The worsening impact of Europe's debt crisis on global growth was laid bare yesterday as a fresh slowdown put China on course for its worst year for more than a decade.
The world's second biggest economy saw annual growth slow to 7.6 per cent between April and June, the weakest in three years.
Other key Asian trading nations – South Korea and Singapore – saw a slowdown or outright contraction as the woes of the debt-laden West weighed on exports.
The dire news comes as the International Monetary Fund prepares to slash its latest global growth estimates on Monday.
Christine Lagarde, the head of the IMF, has warned that forecasts will "certainly" be lower than the 3.5 per cent pencilled in in April.
China has cut interest rates twice since the beginning of June, while South Korea's central bank also loosened policy yesterday in an attempt to shore up growth.
But Michael Hewson, at CMC Markets, said: "What the past seven days are showing us is that economies across Asia are slowing and central bankers are running out of bullets."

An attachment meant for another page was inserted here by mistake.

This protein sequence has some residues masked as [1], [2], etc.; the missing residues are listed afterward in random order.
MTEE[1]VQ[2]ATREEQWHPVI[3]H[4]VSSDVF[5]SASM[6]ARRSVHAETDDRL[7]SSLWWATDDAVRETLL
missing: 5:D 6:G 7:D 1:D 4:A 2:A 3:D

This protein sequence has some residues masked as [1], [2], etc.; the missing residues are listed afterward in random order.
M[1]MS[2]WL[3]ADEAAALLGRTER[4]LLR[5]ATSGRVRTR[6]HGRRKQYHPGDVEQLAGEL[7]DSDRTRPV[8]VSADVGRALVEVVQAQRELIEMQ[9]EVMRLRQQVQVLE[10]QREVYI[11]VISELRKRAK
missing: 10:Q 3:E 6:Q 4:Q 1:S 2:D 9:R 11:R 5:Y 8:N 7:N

Beijing insists it is on track to hit its annual growth target of 7.5 per cent, but yesterday's data signals an eighth quarter in a row of slowing growth.
A Chinese government spokesman said: "We have seen tepid domestic and external demand." Its manufacturers are now growing at an annual pace of 7.5 per cent, down from 9.1 per cent at the beginning of the year.
Meanwhile South Korea's central bank cut growth and inflation forecasts for both 2012 and 2013 less than 24 hours after delivering a surprise interest rate cut. The Bank of Korea – blaming the eurozone crisis for the move – expects Asia's fourth-largest economy to grow 3 per cent this year, down from 3.5 per cent in April.
Singapore's economy shrank 1.1 per cent between April and June, reversing a strong performance in the first quarter of the year.